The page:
The conspicuous similarities between interpretive strategies in classical statistical mechanics and in quantum mechanics may be grounded on their employment of common implementations of probability. The objective probabilities which represent the underlying stochasticity of these theories can be naturally associated with three of their common formal features: initial conditions, dynamics, and observables. Various well-known interpretations of the two theories line up with particular choices among these three ways of implementing probability. This perspective has significant application to debates on primitive ontology and to the quantum measurement problem.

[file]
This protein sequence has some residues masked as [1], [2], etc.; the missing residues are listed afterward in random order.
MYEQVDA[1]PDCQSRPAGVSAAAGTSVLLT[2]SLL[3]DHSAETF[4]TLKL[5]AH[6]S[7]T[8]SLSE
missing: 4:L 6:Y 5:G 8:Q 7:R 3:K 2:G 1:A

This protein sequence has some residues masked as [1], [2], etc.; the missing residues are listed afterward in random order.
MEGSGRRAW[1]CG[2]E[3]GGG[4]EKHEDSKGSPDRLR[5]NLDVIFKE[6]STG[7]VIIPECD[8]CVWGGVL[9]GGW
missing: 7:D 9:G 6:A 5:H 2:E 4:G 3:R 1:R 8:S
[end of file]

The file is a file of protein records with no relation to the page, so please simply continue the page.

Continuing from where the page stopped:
Bibliographical noteFunding Information:
Thanks to Bryan Roberts, Mikl?s R?dei, and John Dougherty for valuable discussions related to this paper. Some of this material was presented at a meeting of the Sigma Club in London and at the Sixth European Philosophy of Science Association Biennial Meeting in Exeter; I thank the audiences at these talks, as well as this journal?s referees for their comments and suggestions.
All Science Journal Classification (ASJC) codes
- History and Philosophy of Science